The aforementioned objects, features and advantages of the present invention will, in part, be pointed out with particularity, and will, in part, become obvious from the following more detailed description of the present invention taken in conjunction with the accompanying drawings, which form an integral part thereof.
In the drawings:
FIG. 1 is a perspective view of the contoured dental post in accordance with the present invention;
FIG. 2 is a perspective view showing a prepared tooth stub prior to the drilling of the contoured bore in its canal;
FIG. 3 is a cross sectional view through the tooth stub of FIG. 2, showing a first step in the formation of the contoured bore;
FIG. 4 is a perspective view of a dental drill jig for use in the formation of the contoured bore to receive the contoured dental post of FIG. 1;
FIG. 5 is a side elevational view of the dental jig shown in FIG. 4;
FIG. 6 is a top view of the dental jig shown in FIG. 4;
FIG. 7 shows a cross sectional view through the tooth stub similar to FIG. 3, but showing the use of the dental jig of FIG. 4 in a second step in the formation of the contoured bore;
FIG. 8 is a view similar to that shown in Feb. 7, but showing a third step in the formation of the contoured bore;
FIG. 9 is a cross sectional view through the tooth stub showing the contoured bore formed therein;
FIG. 10 is an exploded perspective view of the contoured dental post including an interlock arrangement for securing the post to a dental core, utilizing a U-shaped clip;
FIG. 11 is an exploded perspective view of the contoured dental post including an interlock arrangement utilizing a threaded cross pin;
FIG. 12 is an exploded perspective view of the contoured dental post including an interlock arrangement utilizing a locking pin; and
FIG. 13 is a perspective view through the tooth stub, showing insertion of the contoured dental post, the interlocking of the dental core to the post, and the restoration provided on the tooth stub.
In the various figures of the drawings, like reference characters designate like parts.
Referring now to FIG. 1, there is shown a dental post 10 according to the present invention for insertion into a tooth stub upon which a dental restoration will be built up. The dental post 10 includes a substantially cylindrical body portion 12 provided with a plurality of helical grooves 14 for anchoring the dental post 10 in a cement prepared bore provided in the tooth stub.
The anchoring groove means can be of varying types. For example, they can be helical flutes of the type provided in U.S. Pat. No. 4,479,783, issued to the inventor of the present invention. Such flutes are the helical grooves 14 shown in FIG. 1, and include a wider groove 16 separated by a pair of narrower grooves 18. The pitch of the grooves would be greater than the length of the post so as to terminate at the lower end of the post before completing one revolution, thus providing also a vent for insertion of the post into the bore. The anchoring groove means could also be helical threads, as described in U.S. Pat. No. 4,348,183, which also issued to the inventor of the present invention. In such latter case, a vertical channel is included for venting purposes. Accordingly, other types of anchoring arrangements could also be utilized in the present invention.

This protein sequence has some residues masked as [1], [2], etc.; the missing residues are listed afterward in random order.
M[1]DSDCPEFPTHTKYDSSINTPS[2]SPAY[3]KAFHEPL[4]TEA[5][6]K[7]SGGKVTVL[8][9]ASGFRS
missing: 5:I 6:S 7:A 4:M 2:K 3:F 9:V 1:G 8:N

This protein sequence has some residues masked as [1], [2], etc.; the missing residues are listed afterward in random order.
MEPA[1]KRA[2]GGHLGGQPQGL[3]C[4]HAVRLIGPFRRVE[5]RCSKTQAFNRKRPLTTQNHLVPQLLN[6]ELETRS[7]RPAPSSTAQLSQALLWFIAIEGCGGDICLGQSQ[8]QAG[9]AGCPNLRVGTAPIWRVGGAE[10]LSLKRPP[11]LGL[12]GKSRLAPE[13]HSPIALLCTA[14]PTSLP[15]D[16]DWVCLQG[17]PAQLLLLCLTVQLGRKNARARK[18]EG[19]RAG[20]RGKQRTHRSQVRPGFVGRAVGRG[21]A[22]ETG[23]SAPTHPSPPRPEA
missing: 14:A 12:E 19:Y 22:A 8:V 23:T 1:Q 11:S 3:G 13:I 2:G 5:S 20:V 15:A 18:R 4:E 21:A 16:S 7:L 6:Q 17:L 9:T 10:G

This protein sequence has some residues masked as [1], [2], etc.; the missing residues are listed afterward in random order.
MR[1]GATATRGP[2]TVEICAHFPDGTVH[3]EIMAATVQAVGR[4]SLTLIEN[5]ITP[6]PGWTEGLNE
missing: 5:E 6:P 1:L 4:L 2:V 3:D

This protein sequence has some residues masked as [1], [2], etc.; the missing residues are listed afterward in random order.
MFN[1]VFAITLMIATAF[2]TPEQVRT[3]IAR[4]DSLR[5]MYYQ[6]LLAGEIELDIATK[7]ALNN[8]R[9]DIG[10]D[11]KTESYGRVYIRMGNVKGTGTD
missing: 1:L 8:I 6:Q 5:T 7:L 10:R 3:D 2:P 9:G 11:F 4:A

Laterally projecting on opposite sides of the cylindrical body portion 12, in diametrical opposed relationship, are a pair of projecting ribs 20, 22. Each of the ribs are elongated commencing at a substantially flat top surface 24 of the post 10, and extending longitudinally downwardly along a portion of the length of the body portion 12. Rib 22 extends lower than the rib 20. The combination of the cylindrical body portion 12 in conjunction with the laterally extending ribs 20, 22, provides an approximate oval shape which is more suitably contoured to the actual shape of a canal in a tooth stub, as will hereinafter be described. The lower end of the post 10 is shown champered at 26, with the lower ends of the ribs 20, 22 being rounded at 28, 30, respectively.
The contoured dental post 10 of the present invention will be inserted into a tooth stub 32, shown in FIG. 2, after the tooth stub 32 has been prepared. Initially, tooth stub 32 has first been cut down to provide a prepared upper surface 34 situated within the gum area 36. The apical canal 38 provided in the tooth stub 32 has a substantially oval upper portion 40. The upper portion 40 of the canal 38 is generally rounded and flared at its upper edges.
A first step in the formation of the contoured bore in the tooth stub 32 is to drill into the canal 38 using a conventional drill 42 with an appropriate drill bit 44 to provide a central bore 46 in a manner well known in the dental art. As is well known in the art, drill bits of successively larger sizes will be utilized until the diameter and depth of the bore 46 is appropriate to receive the body portion 12 of the dental post 10.
As will be noted, however, the upper end portion 40 of the canal 38 is flared outwardly and substantially oval in shape. As a result, even though the lower depth of the canal 38 is drilled into a circular shaper defining the bore 46, the upper end portion 40 is wider than the bore 46, and accordingly wider than the body portion 12 of the dental post 10 to be inserted therein. In the past, cement would have been used to fill in the space around the upper portion of the dental post of the prior art to pack the upper end portion 40 so as to tightly secure the prior art dental post. However, such cement would tend to loosen, and the prior art dental post and the restoration thereon would thus move with respect to the tooth stub, which is obviously not desirable as stated above.